How to Troubleshoot "C2 11" on a Tankless

Paloma sells a line of natural gas-heated tankless water heaters. A tankless water heater takes up much less room that a traditional water heater because it does not contain water within the unit. The water is heated as it passes through the tankless water heater. Paloma's tankless water heaters have a display screen that shows an error code shows an error code when a problem occurs. A common error code is a "C2 11," which is related to the gas flow to the water heater. A number of troubleshooting steps can be taken to determine the cause of the problem.

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A tankless water heater heats water as it passes through the device rather than in a tank.

Step 1

Check the gas shutoff valve. If the valve is not fully open, a "C2 11" or "C2 12" error code will display. The error will also appear if gas service to your location has been interrupted or if the gas is not the right kind. Contact your gas company in either case. Verify gas is flowing to the water heater.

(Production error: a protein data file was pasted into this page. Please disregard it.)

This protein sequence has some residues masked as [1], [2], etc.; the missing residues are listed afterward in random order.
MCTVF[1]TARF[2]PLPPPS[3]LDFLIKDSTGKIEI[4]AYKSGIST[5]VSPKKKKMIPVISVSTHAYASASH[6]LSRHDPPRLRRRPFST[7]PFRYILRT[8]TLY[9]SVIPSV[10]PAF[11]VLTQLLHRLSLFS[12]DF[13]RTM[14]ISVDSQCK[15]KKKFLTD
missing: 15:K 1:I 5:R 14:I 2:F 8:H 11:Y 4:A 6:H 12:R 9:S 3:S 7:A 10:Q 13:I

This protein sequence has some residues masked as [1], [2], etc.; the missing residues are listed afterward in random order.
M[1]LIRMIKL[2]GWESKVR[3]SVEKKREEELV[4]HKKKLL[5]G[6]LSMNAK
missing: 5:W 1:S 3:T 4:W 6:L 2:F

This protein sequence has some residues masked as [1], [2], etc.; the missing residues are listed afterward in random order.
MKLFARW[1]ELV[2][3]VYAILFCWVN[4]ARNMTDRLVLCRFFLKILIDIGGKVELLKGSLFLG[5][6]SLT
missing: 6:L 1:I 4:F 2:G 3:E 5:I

Step 2

Close the hot water faucet and turn off the remote control switch. Wait five minutes and open the hot water faucet again. If the error code remains, turn off the hot water faucet and the remote control again and contact a service representative.

Step 3

Check the gas line. If air gets into the gas line, a "C2 11" or "C2 12" error code will display. Bleed the air from the gas line. Follow the procedure in Step 2.

Step 4

Check the power supply. If the power supply is not grounded, the error code will display. Make sure the heater is set up properly and follow the process in Step 2.

Step 5

Check the gas equipment. If the gas line, gas meter or gas regulator are not the correct setup for your water heater, the error message will display. Check the owner's manual to verify specifications. Follow Step 2.

Step 6

Check the ventilation around the tank. If the tank is improperly vented, the error code will display. Verify that the heater has the right ventilation configuration. Follow Step 2.


Mark S. Baker

Based in Virginia Beach, Mark S. Baker has been working in editorial for more than 20 years. He has served as a writer and editor for publications such as the "Houston Post," "Boca Raton News" and "Interactive Week," among others. Baker also has a culinary arts degree from Johnson & Wales University and has his own catering business.